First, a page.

Kokondo Karate is primarily a Japanese style of karate. Founded by Mr. Paul Arel, it uses principles indigenous to the far east. As in the case of most popular styles, it is a compilation of several systems. Techniques are from the most effective karate methods of Japan, Okinawa and China. It is doubtful that any karate style existing today is as pure as the original. Kokondo, however, has borrowed only those techniques known to be authentic and effective!
There are hundreds of styles of karate now being practiced. More than half of these have been developed within the last forty years. Our system is one of these…..but only in name. In principle, Kokondo is as old as the oldest known oriental martial art. In technique, it is among the arts of the ancients.
While the techniques of Kokondo contain the combined influence of China, Thailand, Burma and the Philippines, it is primarily a Japanese style with emphasis on the Shorinji (China) point and circles.
Though Kokondo karate-ka indulge in kumite and other competitive events at shiai, the emphasis of our art is self defense and perfection of technique….the original intent of any true form of martial art. Self defense training must take into consideration the various methods of attack and defense. This includes: attacks from the rear and side, attacks with weapons (knives, guns, club etc.) surprise attacks, multiple attacks, close quarter fighting and the defense against grabs and holds. Obviously sport karate cannot, by virtue of stringent rules and regulations, accomplish this end. We feel that the sport of karate has much merit as an activity for those who enjoy this type of competition. But we should not place sport karate in a category that might imply that it is the art of karate for it is the farthest thing from it. One must always remember that when rules are applied to any fighting situation, the fighters ability, versatility and full effectiveness is hindered. Kokondo's kumite is extremely realistic and includes multiple attackers.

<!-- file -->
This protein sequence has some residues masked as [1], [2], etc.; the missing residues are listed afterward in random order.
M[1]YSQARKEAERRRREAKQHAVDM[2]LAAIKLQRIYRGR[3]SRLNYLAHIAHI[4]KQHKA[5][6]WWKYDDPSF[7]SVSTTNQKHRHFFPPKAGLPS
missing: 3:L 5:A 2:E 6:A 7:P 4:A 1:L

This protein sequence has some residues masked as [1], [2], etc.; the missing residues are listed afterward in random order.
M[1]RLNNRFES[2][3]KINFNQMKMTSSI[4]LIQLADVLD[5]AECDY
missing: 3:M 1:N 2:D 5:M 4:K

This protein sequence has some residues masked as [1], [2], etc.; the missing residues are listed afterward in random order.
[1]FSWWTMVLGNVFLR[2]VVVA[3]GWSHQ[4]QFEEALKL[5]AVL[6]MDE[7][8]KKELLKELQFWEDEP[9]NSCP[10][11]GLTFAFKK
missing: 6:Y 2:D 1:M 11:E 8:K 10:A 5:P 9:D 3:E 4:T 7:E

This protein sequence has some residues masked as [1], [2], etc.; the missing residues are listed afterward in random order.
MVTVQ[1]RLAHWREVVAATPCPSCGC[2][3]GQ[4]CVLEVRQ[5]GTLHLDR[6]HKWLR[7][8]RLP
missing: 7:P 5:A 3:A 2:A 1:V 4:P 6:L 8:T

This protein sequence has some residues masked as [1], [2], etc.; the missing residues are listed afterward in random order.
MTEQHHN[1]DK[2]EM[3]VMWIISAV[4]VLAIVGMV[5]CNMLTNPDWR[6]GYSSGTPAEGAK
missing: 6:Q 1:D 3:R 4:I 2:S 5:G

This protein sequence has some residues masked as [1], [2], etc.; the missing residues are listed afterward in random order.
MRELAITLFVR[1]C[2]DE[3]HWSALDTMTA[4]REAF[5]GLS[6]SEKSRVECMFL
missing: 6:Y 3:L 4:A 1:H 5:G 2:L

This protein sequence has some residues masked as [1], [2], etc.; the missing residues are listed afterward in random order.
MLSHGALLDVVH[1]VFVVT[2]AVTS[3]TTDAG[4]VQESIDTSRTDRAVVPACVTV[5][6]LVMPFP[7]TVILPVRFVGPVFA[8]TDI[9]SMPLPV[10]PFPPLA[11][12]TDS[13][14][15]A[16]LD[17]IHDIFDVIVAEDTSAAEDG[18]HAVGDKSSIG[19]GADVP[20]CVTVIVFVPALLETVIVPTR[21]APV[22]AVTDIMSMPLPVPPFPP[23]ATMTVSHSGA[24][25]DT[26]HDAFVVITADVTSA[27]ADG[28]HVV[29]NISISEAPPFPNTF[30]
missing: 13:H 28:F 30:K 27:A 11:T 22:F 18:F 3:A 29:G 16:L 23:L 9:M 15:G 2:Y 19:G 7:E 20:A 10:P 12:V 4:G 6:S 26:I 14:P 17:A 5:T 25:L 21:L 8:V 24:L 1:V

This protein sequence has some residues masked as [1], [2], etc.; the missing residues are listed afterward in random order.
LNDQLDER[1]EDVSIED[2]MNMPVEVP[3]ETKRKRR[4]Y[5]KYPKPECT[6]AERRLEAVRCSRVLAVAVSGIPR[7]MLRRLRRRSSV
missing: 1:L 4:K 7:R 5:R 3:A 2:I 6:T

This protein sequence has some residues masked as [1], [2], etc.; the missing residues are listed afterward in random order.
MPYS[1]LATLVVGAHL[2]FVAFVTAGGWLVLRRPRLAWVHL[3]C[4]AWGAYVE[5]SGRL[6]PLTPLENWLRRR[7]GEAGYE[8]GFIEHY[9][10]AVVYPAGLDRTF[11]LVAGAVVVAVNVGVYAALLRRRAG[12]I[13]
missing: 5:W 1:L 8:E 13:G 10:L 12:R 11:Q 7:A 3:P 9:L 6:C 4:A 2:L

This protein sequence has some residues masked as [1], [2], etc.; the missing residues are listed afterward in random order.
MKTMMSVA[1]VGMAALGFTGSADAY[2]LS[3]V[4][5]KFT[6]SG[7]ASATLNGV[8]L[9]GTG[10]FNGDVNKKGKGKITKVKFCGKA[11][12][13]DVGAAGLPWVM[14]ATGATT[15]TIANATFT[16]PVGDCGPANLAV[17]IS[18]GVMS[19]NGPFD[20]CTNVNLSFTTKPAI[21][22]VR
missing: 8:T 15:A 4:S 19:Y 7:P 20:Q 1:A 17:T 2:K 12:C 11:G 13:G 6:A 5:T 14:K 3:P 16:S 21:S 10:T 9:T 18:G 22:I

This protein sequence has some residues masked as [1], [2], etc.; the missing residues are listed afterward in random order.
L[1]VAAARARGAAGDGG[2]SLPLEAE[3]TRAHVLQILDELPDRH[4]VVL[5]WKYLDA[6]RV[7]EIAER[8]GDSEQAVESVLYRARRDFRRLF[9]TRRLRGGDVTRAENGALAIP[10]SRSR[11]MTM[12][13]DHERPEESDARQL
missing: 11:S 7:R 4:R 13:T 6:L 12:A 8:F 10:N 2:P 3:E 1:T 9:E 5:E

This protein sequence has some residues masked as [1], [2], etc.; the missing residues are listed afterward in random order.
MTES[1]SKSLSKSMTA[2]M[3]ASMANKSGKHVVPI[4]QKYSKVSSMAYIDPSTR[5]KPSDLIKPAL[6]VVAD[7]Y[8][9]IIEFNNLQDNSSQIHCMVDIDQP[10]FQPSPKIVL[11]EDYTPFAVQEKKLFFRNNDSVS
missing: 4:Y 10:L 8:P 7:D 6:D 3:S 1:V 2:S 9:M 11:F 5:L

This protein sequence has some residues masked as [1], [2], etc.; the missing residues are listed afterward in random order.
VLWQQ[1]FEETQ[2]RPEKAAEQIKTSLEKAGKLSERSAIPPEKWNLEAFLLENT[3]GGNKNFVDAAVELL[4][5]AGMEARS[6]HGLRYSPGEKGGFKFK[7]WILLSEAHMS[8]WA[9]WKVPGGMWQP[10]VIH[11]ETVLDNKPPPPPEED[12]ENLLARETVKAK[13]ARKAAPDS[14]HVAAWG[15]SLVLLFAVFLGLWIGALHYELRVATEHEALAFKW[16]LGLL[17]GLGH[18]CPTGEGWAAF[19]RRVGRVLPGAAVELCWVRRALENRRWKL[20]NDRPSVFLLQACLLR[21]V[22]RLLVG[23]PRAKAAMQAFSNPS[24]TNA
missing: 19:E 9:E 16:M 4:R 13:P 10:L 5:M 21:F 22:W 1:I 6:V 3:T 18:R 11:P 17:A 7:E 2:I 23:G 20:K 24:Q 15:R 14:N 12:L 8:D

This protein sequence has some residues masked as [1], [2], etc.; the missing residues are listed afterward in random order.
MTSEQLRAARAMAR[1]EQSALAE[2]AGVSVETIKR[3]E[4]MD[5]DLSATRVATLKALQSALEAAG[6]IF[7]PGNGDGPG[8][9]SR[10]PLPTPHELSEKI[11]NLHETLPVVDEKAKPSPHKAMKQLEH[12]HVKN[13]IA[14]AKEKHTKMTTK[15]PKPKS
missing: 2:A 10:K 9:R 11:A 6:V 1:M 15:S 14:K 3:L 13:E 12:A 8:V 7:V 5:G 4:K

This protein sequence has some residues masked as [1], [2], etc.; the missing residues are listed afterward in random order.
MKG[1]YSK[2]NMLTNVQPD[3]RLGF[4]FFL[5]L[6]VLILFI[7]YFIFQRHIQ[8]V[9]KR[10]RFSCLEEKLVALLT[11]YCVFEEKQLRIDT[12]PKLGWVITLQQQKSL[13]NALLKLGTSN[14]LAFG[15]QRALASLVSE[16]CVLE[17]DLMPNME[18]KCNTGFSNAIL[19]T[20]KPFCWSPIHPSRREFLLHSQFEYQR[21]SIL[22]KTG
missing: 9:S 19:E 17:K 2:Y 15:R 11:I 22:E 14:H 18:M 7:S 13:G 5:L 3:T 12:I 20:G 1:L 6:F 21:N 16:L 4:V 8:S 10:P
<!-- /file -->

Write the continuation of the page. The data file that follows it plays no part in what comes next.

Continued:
Kokondo's emphasis places it more in the Jutsu system of martial arts and should be termed a karate-jutsu system. When the word is used, it is merely for simplification.
Within the International Kokondo Association, there are two distinct arts: Kokondo Karate and Jukido Jujitsu, both of which are traditional Japanese styles that emphasize practical, effective self defense.
As with all modern styles, the kata practiced are drawn from a variety of sources, (such as Shotokan's inclusion of Shorin and Shorei kata.) The primary styles which influence Kokondo are Sankata karate-jitsu, Sanzyuryu Jujitsu, and Kyokushin karate.
Kokondo does include a large number of kata (about 70) including 6 bo, 6 sai, and a tonfa kata. We include 3 Taikyoku, 5 Pinan, 6 Henka, Uke kata, geri kata, 6 kihon kata, konsho, konni, konsan, saifa, basai, kanku, gojushiho, sushiho, niaha, and many others. There are a number of kata which are unique to Kokondo as well as most of the more advanced kata of the Shotokan syllabus and many from the Goju-Ryu syllabus. Bunkai of every Kata is greatly explained since this is where the self-defense are hidden.
There are about 30 kata required by the time one reaches Shodan. Along with the kata, Kokondo emphasizes bunkai, the analysis and application of techniques contained within kata for practical self-defense. Many IKA members train in both Jukido Jujitsu and Kokondo Karate which perfectly compliment each other and provide a strong and balanced arsenal of techniques for self defense. They work together in such a way that the techniques, principles, and philosophies of one art do not conflict with those of the other.